Transformations in Human Communication
Edited By Paul Messaris and Lee Humphreys
The age of digital media has given rise to a new social world. It is a world in which the transmission of information from the few to the many is steadily being supplanted by the multi-directional flow of facts, lies, and ideas. It is a world in which hundreds of millions of people are voluntarily depositing large amounts of personal details in publicly accessible databases. It is a world in which interpersonal relationships are increasingly being conducted in the virtual sphere. Above all, this is a world that seems to be veering off in unpredictable ways from the trends of the immediate past. This book is a probing examination of that world, and of the changes that it has ushered into our lives.
In more than thirty essays by a wide range of scholars, this must-have second edition examines the impact of digital media in six areas – information, persuasion, community, gender and sexuality, surveillance and privacy, and cross-cultural communication – and offers an invaluable guide for students and scholars alike. With one exception, all essays are completely new or revised for this volume.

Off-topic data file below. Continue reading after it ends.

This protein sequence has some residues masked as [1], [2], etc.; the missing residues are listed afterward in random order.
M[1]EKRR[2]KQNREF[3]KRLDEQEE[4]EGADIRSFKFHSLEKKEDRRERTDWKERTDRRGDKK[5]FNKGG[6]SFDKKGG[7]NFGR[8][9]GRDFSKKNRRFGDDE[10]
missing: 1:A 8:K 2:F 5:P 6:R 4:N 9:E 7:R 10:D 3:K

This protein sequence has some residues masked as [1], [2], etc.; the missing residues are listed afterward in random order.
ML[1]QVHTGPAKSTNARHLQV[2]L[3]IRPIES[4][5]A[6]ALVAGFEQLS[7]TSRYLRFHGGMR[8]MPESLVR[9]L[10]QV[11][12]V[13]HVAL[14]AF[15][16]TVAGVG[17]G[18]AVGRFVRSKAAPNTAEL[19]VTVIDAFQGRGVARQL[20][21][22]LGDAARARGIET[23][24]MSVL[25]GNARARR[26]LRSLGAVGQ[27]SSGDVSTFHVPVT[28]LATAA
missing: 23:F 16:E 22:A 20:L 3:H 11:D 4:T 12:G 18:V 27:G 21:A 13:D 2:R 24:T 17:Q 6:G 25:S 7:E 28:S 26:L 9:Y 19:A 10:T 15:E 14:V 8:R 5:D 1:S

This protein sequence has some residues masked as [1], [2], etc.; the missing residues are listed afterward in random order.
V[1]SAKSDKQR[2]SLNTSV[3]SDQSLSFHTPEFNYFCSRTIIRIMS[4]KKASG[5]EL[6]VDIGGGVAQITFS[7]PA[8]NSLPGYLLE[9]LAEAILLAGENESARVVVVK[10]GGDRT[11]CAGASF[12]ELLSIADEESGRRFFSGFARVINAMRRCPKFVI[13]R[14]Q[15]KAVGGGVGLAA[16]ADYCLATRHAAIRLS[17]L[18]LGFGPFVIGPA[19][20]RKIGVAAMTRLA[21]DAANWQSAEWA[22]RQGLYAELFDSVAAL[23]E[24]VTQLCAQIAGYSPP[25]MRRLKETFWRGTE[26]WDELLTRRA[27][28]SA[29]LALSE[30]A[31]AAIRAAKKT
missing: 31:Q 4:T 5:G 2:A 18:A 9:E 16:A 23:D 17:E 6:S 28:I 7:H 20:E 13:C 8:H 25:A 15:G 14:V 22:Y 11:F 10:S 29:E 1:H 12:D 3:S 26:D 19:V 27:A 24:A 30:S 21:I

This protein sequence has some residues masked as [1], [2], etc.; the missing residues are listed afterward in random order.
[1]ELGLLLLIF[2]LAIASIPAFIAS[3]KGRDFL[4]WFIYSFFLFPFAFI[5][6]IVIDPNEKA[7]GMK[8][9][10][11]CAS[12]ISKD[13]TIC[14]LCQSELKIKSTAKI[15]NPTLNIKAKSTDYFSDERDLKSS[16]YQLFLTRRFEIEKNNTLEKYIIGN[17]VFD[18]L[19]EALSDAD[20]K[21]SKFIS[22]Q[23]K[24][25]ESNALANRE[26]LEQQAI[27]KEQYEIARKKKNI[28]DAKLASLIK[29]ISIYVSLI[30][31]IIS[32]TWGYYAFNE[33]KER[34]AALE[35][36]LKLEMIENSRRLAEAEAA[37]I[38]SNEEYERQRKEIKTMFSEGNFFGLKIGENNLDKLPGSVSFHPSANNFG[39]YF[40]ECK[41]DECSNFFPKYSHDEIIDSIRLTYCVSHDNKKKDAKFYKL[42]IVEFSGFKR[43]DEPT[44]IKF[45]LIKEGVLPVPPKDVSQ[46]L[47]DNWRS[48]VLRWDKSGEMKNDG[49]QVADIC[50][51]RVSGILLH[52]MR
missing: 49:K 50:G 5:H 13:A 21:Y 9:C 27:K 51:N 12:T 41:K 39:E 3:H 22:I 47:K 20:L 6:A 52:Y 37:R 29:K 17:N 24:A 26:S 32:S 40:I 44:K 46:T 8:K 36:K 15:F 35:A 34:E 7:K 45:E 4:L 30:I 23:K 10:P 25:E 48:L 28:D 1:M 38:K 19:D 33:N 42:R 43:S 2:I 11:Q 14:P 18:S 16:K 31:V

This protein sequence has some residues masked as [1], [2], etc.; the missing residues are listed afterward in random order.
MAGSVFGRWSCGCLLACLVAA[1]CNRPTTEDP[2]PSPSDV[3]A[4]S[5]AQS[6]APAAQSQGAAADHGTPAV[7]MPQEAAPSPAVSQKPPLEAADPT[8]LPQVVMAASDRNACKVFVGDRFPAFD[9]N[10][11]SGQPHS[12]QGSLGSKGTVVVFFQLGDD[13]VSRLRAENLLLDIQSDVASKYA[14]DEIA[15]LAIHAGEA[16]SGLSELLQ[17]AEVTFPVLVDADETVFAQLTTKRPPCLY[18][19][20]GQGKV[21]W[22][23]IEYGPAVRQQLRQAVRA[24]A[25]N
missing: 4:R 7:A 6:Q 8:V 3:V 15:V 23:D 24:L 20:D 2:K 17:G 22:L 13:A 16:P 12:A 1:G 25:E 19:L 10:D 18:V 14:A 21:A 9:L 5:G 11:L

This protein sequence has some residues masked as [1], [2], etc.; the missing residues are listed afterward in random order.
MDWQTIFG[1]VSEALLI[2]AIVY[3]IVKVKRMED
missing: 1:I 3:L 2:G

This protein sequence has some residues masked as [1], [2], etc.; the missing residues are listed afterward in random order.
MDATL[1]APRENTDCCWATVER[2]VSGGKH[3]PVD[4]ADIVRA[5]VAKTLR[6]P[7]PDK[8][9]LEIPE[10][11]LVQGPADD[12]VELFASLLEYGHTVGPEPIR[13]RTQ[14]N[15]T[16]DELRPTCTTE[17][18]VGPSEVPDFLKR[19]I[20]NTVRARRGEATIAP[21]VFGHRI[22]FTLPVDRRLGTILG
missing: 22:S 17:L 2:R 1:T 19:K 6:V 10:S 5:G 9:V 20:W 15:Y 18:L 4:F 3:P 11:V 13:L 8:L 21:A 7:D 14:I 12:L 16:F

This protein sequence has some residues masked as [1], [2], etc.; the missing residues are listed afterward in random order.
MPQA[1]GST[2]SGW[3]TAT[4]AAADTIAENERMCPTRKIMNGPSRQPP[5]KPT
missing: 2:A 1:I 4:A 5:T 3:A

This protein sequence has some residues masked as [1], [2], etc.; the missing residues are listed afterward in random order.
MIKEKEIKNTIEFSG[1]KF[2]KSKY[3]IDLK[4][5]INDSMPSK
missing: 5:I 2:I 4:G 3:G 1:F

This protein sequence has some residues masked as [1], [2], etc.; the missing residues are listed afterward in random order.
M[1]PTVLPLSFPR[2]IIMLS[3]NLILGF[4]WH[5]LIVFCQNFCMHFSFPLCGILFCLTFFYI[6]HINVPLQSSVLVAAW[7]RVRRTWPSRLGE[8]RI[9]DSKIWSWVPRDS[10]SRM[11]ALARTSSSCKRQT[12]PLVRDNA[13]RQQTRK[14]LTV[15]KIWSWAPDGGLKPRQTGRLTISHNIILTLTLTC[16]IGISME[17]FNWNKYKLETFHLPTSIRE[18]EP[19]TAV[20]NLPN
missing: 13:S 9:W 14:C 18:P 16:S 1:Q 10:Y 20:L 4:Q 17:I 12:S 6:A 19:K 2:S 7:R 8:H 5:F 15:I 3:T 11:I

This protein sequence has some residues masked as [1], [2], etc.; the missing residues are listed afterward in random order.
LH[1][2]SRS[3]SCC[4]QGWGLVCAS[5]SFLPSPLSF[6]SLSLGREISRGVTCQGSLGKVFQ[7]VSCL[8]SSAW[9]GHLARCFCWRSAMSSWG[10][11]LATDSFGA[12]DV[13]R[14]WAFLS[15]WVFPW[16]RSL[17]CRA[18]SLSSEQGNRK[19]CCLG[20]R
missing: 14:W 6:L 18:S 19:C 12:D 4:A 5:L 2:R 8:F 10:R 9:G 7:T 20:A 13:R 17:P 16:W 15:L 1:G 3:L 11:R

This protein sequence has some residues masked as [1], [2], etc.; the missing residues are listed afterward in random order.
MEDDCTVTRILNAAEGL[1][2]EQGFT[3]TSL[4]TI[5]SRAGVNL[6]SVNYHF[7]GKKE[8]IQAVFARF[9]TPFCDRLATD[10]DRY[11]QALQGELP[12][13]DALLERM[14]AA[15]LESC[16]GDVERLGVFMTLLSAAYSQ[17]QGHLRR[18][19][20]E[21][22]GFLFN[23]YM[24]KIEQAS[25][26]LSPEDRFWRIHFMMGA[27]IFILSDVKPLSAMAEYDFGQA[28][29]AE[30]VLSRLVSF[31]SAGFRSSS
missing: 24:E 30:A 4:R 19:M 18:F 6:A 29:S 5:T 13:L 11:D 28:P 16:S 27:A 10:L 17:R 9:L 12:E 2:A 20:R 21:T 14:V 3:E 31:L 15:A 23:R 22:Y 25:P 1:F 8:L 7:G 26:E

Chapter 33: No Fats, No Femmes, No Privacy? (Yoel Roth)
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No Fats, No Femmes, No Privacy?
Normatively speaking, many networked platforms are uncharted territory. For the early users of a new social networking service, it’s often unclear what the boundaries of appropriate behavior within a particular context actually are. Explicitly and implicitly, users are frequently put in the position of negotiating complex and broad behavioral questions: How are you expected to treat other people within the context of a given platform? What uses of a service’s features are considered impolite? How should conflicts between users be resolved? These questions are often left unanswered by a service’s developers, and are instead left to users to adjudicate for themselves. In a space of unknown or uncertain norms of conduct, it’s often unclear how users should establish the ground rules for interacting with each other.